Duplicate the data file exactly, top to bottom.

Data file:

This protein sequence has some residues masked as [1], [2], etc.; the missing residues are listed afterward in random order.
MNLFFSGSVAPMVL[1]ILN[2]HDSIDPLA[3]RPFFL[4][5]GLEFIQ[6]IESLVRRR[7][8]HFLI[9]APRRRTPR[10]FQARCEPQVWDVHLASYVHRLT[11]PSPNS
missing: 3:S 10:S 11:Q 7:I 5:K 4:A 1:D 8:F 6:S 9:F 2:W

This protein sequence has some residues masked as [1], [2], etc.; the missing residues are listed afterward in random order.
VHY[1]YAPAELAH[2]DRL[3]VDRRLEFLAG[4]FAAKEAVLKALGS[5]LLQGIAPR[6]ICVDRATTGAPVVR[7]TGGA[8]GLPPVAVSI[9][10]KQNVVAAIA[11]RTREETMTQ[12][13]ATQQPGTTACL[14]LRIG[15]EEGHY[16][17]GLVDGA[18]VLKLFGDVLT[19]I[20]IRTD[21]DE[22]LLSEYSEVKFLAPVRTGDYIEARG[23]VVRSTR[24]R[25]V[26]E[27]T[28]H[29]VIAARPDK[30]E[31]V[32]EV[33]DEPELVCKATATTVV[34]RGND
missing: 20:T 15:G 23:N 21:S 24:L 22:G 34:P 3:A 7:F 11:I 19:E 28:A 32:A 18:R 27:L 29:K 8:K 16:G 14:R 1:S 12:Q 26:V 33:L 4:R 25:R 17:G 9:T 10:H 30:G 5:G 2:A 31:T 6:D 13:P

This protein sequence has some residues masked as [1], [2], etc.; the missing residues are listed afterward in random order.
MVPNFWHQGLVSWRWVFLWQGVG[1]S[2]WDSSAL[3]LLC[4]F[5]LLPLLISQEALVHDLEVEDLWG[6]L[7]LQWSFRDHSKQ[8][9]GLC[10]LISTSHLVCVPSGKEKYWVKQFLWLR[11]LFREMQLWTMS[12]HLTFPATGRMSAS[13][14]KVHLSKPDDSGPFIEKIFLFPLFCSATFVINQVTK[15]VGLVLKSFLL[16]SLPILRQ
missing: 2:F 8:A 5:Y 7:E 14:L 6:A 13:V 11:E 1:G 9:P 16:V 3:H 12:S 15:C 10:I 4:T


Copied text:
This protein sequence has some residues masked as [1], [2], etc.; the missing residues are listed afterward in random order.
MNLFFSGSVAPMVL[1]ILN[2]HDSIDPLA[3]RPFFL[4][5]GLEFIQ[6]IESLVRRR[7][8]HFLI[9]APRRRTPR[10]FQARCEPQVWDVHLASYVHRLT[11]PSPNS
missing: 3:S 10:S 11:Q 7:I 5:K 4:A 1:D 8:F 6:S 9:F 2:W

This protein sequence has some residues masked as [1], [2], etc.; the missing residues are listed afterward in random order.
VHY[1]YAPAELAH[2]DRL[3]VDRRLEFLAG[4]FAAKEAVLKALGS[5]LLQGIAPR[6]ICVDRATTGAPVVR[7]TGGA[8]GLPPVAVSI[9][10]KQNVVAAIA[11]RTREETMTQ[12][13]ATQQPGTTACL[14]LRIG[15]EEGHY[16][17]GLVDGA[18]VLKLFGDVLT[19]I[20]IRTD[21]DE[22]LLSEYSEVKFLAPVRTGDYIEARG[23]VVRSTR[24]R[25]V[26]E[27]T[28]H[29]VIAARPDK[30]E[31]V[32]EV[33]DEPELVCKATATTVV[34]RGND
missing: 20:T 15:G 23:N 21:S 24:L 22:G 34:P 3:A 7:F 11:I 19:E 28:A 32:A 18:R 27:L 29:K 8:K 16:G 14:R 1:S 12:Q 26:V 33:L 4:R 25:R 17:G 9:T 10:H 30:G 5:G 2:A 31:T 6:D 13:P

This protein sequence has some residues masked as [1], [2], etc.; the missing residues are listed afterward in random order.
MVPNFWHQGLVSWRWVFLWQGVG[1]S[2]WDSSAL[3]LLC[4]F[5]LLPLLISQEALVHDLEVEDLWG[6]L[7]LQWSFRDHSKQ[8][9]GLC[10]LISTSHLVCVPSGKEKYWVKQFLWLR[11]LFREMQLWTMS[12]HLTFPATGRMSAS[13][14]KVHLSKPDDSGPFIEKIFLFPLFCSATFVINQVTK[15]VGLVLKSFLL[16]SLPILRQ
missing: 2:F 8:A 5:Y 7:E 14:L 6:A 13:V 11:E 1:G 9:P 16:V 3:H 12:S 15:C 10:I 4:T